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OVERVIEW AND DEFINITIONS

The Grand Challenges in Global Mental Health Initiative is led by the U.S. National Institute of Mental Health and the Global Alliance for Chronic Disease, in partnership with the Wellcome Trust, the McLaughlin-Rotman Centre for Global Health, and the London School of Hygiene and Tropical Medicine.

This Initiative provides the critical opportunity to bring neuropsychiatric disorders to the forefront of global attention and scientific inquiry. Its goal is to identify the grand challenges, and in so doing pinpoint research priorities that, within the next decade, can lead to substantial improvements in the lives of people living with neuropsychiatric illnesses.

The grand challenges in global mental health are those specific barriers that, if removed, would help to improve the lives of those affected by neuropsychiatric illnesses. The goal of identifying these challenges is to ultimately develop interventions that, if successfully implemented, would have a high likelihood of feasibility for scaling up and impact.

The working definition of ‘mental health’ for the purposes of this Initiative includes all conditions that affect the nervous system and are leading causes of disease burden, estimated on the basis of disability adjusted life years (DALYs). Conditions with a vascular or infectious etiology are excluded, as these would have been addressed in the previous Grand Challenges initiatives. This definition of ‘mental health’ further ensures that conditions that are leading causes of disease burden in one gender or specific age groups are also included. Based on the most recent Global Burden of Disease report, among the health conditions that are included within the Initiative’s remit are: depression, anxiety disorders, schizophrenia, bipolar disorders, alcohol and drug use disorders, mental disorders of childhood, migraines, dementias, and epilepsy. Thus, the list of health conditions includes disorders that clinicians may categorize as psychiatric, neurological or substance use disorders.

The term 'global’ mental health encompasses mental health in any country of the world. A core focus in global mental health is related to both reducing the overall burden of health conditions (i.e., effectiveness) and reducing and–ultimately–eliminating health inequalities within and between countries. In addition, the term 'global' refers to global influences on mental health, e.g. cross-national factors such as climate change or macroeconomic policies. The responsibility for improving global mental health transcends national borders, class, race, gender, ethnicity and culture; its promotion requires collective action based on global partnerships.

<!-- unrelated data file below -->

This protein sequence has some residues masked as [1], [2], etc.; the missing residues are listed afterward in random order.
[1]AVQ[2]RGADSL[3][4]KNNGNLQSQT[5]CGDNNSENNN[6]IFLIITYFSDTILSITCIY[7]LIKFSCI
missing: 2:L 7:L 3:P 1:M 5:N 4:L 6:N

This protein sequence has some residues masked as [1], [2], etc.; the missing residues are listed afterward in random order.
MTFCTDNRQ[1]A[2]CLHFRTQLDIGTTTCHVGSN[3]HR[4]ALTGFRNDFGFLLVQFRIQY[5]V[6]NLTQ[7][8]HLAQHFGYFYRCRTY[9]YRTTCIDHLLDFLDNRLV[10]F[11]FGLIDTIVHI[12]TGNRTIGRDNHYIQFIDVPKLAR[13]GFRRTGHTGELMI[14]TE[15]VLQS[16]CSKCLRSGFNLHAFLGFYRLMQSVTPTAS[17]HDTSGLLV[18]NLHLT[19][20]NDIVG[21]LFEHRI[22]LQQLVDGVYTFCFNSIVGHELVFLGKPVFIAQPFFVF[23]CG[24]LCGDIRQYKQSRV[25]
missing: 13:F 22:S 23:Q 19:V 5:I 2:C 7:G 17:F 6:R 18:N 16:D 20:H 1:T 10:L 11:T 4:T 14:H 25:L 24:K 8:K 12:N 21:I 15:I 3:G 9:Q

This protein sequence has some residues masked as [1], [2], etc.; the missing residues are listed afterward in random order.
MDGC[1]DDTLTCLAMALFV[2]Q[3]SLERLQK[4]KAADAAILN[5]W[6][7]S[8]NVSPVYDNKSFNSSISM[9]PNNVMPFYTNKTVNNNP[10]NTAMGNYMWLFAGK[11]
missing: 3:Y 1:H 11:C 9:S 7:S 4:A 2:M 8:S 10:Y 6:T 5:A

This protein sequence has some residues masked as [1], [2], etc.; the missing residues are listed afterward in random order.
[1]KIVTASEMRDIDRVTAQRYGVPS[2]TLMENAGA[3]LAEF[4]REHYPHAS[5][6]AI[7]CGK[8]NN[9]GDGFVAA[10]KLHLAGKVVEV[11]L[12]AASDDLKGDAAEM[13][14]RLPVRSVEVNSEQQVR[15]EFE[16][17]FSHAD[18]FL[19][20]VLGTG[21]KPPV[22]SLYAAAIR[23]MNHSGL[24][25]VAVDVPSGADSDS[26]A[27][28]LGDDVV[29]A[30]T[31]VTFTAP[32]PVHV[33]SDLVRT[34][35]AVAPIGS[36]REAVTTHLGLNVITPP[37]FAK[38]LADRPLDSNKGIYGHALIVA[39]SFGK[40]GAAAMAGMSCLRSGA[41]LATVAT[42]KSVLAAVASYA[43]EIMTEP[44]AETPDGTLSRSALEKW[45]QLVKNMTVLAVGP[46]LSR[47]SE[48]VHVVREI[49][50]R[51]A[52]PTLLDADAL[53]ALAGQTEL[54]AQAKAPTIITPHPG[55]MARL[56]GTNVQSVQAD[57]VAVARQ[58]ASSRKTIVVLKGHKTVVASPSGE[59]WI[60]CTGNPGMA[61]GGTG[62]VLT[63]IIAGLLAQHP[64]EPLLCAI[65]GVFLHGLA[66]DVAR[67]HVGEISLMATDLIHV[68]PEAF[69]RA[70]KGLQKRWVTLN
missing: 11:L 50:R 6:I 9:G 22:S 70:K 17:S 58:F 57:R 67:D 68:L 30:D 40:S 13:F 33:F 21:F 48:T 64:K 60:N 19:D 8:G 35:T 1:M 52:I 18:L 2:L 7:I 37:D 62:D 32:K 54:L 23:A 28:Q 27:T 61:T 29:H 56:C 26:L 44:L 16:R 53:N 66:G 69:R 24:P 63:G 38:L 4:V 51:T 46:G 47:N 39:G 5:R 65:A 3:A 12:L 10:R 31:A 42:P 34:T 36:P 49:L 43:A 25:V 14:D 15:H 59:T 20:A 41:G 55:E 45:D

BACKGROUND AND RATIONALE

More than 100 years ago, mathematician David Hilbert formulated a list of important unsolved problems; Hilbert’s list of 23 challenges has spurred innovation in mathematics research ever since. Recognizing the importance of collective action for overcoming scientific hurdles, the global health community embraced this methodology for improving the lives of its global constituency. In 2003, the Grand Challenges in Global Health project promoted the discovery and development of new tools to fight infectious diseases that cause millions of deaths each year in developing countries.i In 2007, the Grand Challenges in Chronic Non-Communicable Diseases study addressed non-communicable disorders (excluding mental health), which have reached epidemic proportions in both the developed and developing worlds.ii Both of these initiatives led to the commitment of significant new programs of funding from the Bill and Melinda Gates Foundation, the Wellcome Trust and the Canadian Institutes of Health Research; and from the Global Alliance for Chronic Disease, respectively.

Now, in 2010, it is time to focus our collective efforts on global mental health.

The World Health Organization’s (WHO) ongoing Global Burden of Disease analysis identifies neuropsychiatric disorders as substantial sources of disease burden. Thirteen percent of the total global burden of disease is due to neuropsychiatric disorders; similarly, these disorders account for a significant proportion of the burden from non-communicable diseases (which account for a proportion of the global disease burden as large as communicable diseases, maternal and perinatal illnesses combined).iii

Disease burden is not the only factor that renders neuropsychiatric disorders a high-priority topic, however. Across the world, the treatment gaps for neuropsychiatric disorders are large and lead to chronic disabilities and increased mortality. People living with neuropsychiatric disorders often face systematic discrimination in diverse domains of their lives. Despite the suffering and disability they cause, relatively few resources are allocated worldwide to fund the necessary research to effectively prevent and treat neuropsychiatric disorders.